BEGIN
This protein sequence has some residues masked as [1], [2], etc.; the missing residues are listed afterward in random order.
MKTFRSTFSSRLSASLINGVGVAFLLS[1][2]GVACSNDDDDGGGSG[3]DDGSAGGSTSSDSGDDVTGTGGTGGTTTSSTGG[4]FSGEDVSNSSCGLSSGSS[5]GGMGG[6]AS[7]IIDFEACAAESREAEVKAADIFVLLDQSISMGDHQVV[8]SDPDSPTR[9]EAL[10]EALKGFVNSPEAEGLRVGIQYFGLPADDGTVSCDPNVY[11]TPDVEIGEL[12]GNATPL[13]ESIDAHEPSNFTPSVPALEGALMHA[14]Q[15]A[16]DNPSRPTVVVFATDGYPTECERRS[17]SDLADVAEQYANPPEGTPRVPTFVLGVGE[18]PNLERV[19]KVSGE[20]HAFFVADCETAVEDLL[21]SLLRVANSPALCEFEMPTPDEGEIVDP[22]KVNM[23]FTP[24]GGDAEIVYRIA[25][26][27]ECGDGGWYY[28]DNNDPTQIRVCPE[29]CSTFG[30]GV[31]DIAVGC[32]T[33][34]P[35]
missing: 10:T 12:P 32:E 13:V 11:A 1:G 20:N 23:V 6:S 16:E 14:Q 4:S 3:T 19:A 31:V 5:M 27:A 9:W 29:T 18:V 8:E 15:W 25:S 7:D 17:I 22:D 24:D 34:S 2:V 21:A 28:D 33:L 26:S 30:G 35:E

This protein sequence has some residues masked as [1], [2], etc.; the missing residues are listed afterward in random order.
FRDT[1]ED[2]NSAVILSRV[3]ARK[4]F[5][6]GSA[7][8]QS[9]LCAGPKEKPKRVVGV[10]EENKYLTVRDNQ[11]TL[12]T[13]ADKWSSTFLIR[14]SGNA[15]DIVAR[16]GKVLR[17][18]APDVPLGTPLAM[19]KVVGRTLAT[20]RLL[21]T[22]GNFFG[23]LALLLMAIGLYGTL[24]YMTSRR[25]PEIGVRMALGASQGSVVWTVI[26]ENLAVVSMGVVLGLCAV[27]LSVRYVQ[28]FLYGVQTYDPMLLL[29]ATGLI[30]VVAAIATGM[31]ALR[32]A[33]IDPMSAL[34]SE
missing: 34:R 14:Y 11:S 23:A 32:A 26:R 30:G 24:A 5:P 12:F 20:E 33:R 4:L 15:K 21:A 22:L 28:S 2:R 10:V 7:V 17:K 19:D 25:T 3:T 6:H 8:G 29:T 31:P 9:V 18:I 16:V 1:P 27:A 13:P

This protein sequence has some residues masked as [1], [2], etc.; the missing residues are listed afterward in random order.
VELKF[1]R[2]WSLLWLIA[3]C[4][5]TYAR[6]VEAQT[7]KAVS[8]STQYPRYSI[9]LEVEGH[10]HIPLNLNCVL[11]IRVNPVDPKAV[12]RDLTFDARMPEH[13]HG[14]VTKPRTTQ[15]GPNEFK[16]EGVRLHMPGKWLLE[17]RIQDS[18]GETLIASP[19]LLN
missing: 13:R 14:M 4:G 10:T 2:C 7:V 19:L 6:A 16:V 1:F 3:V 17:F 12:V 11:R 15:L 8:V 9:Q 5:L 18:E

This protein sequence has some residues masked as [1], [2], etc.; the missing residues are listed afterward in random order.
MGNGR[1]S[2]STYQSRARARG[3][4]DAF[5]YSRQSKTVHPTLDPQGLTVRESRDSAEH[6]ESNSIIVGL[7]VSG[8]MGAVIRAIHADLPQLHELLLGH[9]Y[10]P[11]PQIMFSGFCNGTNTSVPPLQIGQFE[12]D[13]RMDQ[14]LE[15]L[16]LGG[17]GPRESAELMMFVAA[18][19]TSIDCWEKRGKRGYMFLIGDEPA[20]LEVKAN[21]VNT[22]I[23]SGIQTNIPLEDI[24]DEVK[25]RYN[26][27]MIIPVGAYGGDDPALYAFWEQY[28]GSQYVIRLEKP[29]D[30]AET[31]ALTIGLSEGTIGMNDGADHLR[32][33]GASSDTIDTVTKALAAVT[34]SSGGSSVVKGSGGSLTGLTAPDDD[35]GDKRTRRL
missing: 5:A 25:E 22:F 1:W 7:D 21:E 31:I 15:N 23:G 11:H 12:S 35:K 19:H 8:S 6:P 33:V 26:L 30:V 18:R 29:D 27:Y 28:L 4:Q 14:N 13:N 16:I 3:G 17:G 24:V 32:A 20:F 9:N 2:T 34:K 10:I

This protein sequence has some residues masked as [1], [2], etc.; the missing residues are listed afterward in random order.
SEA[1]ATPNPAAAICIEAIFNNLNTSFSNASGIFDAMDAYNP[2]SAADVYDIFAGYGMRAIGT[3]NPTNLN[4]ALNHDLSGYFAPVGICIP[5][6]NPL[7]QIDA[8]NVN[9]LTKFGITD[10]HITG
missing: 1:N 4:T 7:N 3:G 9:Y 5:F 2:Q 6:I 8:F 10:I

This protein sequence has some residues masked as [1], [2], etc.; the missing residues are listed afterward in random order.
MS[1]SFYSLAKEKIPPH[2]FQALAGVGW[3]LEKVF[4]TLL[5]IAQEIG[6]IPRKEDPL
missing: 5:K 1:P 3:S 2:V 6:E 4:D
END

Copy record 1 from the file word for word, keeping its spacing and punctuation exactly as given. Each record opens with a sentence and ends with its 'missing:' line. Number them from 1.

This protein sequence has some residues masked as [1], [2], etc.; the missing residues are listed afterward in random order.
MKTFRSTFSSRLSASLINGVGVAFLLS[1][2]GVACSNDDDDGGGSG[3]DDGSAGGSTSSDSGDDVTGTGGTGGTTTSSTGG[4]FSGEDVSNSSCGLSSGSS[5]GGMGG[6]AS[7]IIDFEACAAESREAEVKAADIFVLLDQSISMGDHQVV[8]SDPDSPTR[9]EAL[10]EALKGFVNSPEAEGLRVGIQYFGLPADDGTVSCDPNVY[11]TPDVEIGEL[12]GNATPL[13]ESIDAHEPSNFTPSVPALEGALMHA[14]Q[15]A[16]DNPSRPTVVVFATDGYPTECERRS[17]SDLADVAEQYANPPEGTPRVPTFVLGVGE[18]PNLERV[19]KVSGE[20]HAFFVADCETAVEDLL[21]SLLRVANSPALCEFEMPTPDEGEIVDP[22]KVNM[23]FTP[24]GGDAEIVYRIA[25][26][27]ECGDGGWYY[28]DNNDPTQIRVCPE[29]CSTFG[30]GV[31]DIAVGC[32]T[33][34]P[35]
missing: 10:T 12:P 32:E 13:V 11:A 1:G 20:N 23:V 6:S 16:E 14:Q 4:S 3:T 19:A 31:V 5:M 27:A 9:W 29:T 18:V 8:E 15:W 25:S 7:D 17:I 22:D 24:D 34:S 2:V 21:A 28:D 33:L 26:S 30:G 35:E